"You can't tell how people are going to behave based on how they have behaved." — Don Draper
Though a number of characters during this hour of Mad Men behave differently than we've seen in the past, Don's sentiment isn't exactly true, no matter how much he wants to believe it. The episode, devoted mostly to Peggy and Pete, shows how much has changed for both of them since they were the pair dealing with awkward sexual tension in the office. Peggy's got a bunch of hip, young friends who smoke pot and refuse to sell their artistic souls to the corporate devil of advertising. Pete is now a partner who isn't afraid to push around his father-in-law, especially since Pete has given Tom the promise of a grandchild. But Pete's already been a father, and even though Peggy gave the baby away, it's still there between them. And just as Peggy catches Pete's eye through the glass doors that separate their two current lives at the end of the episode, the two will never be able to truly escape the behaviors of their past.
"Wherever you're doing this job, you're doing this job." — Pete Campbell
So, who else has changed? Ken Cosgrove, for one, seems much more worn down by the job than the carefree Kenny of Sterling Cooper. When Pete first gets the bad news that he must cut Clearasil loose because of a conflict with Pond's Cold Cream, the last thing he wants to do is meet Ken for lunch. Pete has always been competitive with Ken, and the idea of seeing him flourishing after Pete has suffered another blow can't be appealing. Instead, after calling Pete out for trashing Ken behind his back, Ken reassures Pete, remarking how life at the new agency must be exciting compared to his. (A good Cosgrove one-liner, comparing the workers at McCann to a hospital his mom worked at in Vermont: "I never thought I'd see as many retards in one building.")
Ken also gives Pete an idea. Ken moans about chasing a Mountain Dew account in hopes it will also land him the parent company, Pepsi. Ken is convinced that he will always have only the parts, never the whole. So rather than just dump Clearasil as Roger and Lane instructed, Pete gets proactive, guilting his father-in-law into bringing all of Vick's Chemical's business to Sterling Cooper Draper Pryce. Tom always dangled Clearasil in front of Pete as if it were some prize for producing a grandchild, and now that Pete has done that, he wants a bigger carrot. And how classic a Pete Campbell moment, when Tom calls Pete a "son of a bitch," and Pete just shrugs it off. Pete has grown up considerably, but he's still childish.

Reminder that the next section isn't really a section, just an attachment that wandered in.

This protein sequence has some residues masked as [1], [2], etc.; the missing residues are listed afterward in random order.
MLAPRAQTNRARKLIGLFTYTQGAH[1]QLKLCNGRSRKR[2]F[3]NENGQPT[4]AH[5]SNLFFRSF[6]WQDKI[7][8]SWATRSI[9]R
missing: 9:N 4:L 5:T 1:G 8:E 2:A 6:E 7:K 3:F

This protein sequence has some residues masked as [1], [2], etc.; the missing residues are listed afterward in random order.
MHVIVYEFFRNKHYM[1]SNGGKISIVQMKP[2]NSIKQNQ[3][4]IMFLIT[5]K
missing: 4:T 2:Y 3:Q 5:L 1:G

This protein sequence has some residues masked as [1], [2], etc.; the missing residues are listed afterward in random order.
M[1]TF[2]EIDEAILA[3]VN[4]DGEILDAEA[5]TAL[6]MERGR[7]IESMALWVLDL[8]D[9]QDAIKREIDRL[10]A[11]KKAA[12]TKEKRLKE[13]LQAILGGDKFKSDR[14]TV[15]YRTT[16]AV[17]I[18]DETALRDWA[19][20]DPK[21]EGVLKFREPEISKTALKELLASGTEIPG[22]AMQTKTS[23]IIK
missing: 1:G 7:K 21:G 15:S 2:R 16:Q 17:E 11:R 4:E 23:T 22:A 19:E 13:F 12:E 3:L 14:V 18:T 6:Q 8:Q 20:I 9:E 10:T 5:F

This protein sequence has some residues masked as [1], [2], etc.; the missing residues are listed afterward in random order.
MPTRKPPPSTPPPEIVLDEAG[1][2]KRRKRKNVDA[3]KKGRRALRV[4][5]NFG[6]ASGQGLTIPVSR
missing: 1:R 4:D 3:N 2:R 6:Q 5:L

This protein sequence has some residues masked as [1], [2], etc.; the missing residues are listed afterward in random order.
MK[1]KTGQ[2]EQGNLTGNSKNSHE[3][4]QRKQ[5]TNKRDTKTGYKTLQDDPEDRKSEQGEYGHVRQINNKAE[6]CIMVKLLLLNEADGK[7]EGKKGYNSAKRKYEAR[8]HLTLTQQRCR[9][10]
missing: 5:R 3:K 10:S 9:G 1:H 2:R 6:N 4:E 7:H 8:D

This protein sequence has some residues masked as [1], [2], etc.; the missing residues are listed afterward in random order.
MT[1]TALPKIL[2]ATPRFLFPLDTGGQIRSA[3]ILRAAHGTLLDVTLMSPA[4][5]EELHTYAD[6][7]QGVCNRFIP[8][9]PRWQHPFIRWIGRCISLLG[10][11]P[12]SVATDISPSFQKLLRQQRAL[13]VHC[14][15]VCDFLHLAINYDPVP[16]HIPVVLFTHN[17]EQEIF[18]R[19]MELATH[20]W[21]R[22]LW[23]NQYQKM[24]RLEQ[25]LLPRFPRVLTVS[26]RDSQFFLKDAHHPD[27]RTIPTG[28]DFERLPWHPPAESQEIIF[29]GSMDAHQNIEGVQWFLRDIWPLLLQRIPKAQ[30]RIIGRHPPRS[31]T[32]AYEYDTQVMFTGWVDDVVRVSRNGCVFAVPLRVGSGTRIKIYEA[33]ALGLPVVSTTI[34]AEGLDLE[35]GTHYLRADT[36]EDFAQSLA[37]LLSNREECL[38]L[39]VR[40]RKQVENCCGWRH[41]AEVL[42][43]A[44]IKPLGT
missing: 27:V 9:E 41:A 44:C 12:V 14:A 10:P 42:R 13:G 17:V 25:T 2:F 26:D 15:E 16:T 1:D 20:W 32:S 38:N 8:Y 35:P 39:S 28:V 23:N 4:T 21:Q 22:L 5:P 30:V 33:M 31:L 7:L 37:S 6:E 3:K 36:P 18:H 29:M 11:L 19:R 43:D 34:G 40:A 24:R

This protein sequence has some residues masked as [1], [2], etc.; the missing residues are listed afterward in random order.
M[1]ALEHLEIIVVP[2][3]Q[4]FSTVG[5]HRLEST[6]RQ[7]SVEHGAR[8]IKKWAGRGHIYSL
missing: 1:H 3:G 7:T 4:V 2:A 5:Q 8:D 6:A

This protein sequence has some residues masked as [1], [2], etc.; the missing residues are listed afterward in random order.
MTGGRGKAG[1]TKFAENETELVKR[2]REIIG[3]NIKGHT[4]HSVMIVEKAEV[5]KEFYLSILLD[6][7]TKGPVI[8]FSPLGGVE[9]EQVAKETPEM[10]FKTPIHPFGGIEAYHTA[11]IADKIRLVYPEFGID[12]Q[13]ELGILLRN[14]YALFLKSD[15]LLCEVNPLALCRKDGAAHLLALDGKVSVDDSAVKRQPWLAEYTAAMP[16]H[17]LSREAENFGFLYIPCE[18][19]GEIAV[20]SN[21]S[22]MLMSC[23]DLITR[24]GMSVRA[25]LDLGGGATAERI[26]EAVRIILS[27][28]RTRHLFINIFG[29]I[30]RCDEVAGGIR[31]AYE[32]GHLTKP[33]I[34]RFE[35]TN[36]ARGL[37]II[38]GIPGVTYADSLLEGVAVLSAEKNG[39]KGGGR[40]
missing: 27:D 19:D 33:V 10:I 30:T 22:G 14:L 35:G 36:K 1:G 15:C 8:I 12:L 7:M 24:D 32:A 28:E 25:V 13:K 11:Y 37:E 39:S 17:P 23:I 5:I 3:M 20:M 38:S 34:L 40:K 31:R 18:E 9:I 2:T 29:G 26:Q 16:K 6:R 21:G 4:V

"My problem is not your problem, and honestly, you should get over it." — Peggy Olson
Peggy's the much more complicated case. The changes in her life seem as though they are a response to the assumptions of the status quo. Peggy's cold cream idea is about the ritual of women looking at themselves in the mirror and seeing beauty, not just trying to look pretty enough to land a husband. But the women in the focus group hold up the status quo: "You can only do the best with what God gave you. I feel like it doesn't matter what I see. It matters what he sees," says a tearful Dotty. But Peggy does as well, as even she can't resist trying on Faye Miller's ring.
Still, Peggy doesn't want to be pegged. It's fitting, then, that when Peggy goes to comfort Allison, who ran out of the focus group in tears because of the way Don treated her after their Christmas quickie, Peggy has to again distinguish herself from Allison's assumptions. Although Peggy clumsily tried to hold Don's hand on her first day, she never became the secretary who slept her way into her current position. Allison, however, incorrectly assumes that Peggy must be the only person who understands her pain. "I don't know how you stand it. The way he turns on the charm one minute and then yanks it away," Allison says, earning the harsh reply from Peggy printed above.
So Peggy agrees to go to a party downtown with Joyce, the assistant photo editor at Life who perhaps misunderstands Peggy's interest in looking at nude photos. But does Peggy really see herself in this Bohemian world? Clearly, the natives find it appalling that she would even call advertising art. At the same time, Peggy doesn't seem uncomfortable by Joyce's sexual advances, as she shrugs them off politely. (Think back to how Joan handled her roommate much differently.) Even if Peggy isn't so different from the norm, she wants to try to be, which is more than I can say for SCDP's receptionist, Megan, who decides to decline the cool kids' invitation to lunch.
But even with her exploration of counterculture, Peggy is still following in the footsteps of Don Draper. And all it takes is a little bit of reality to pull her back to the past Don insisted she figure out how to forget. After learning of Pete's baby, she bangs her head against the desk and lies on the couch, a la Don Draper. Her acceptance of Joyce's lunch offer seems more an escape from her troubles rather than actual life change. (See also: Don's jaunts to California.)
But since Peggy had probably grown the most in the course of the series, perhaps these changes will stick. I don't hold out the same hope for Pete: On the other side of that glass door, Pete is still the same old Pete. He's schmoozing the clients, wanting to be a part of the man's game. He embraces his place in the status quo, accepting happily that his life is going to plan. At least until he sees Peggy, who almost took him down a different path those few years ago.
"You go in there and stick your finger in people's brains and they just start talking. 'Blah blah blah,' just to be heard. And you know what? Not only does it have nothing to do with what I do, but it's nobody's business." — Don Draper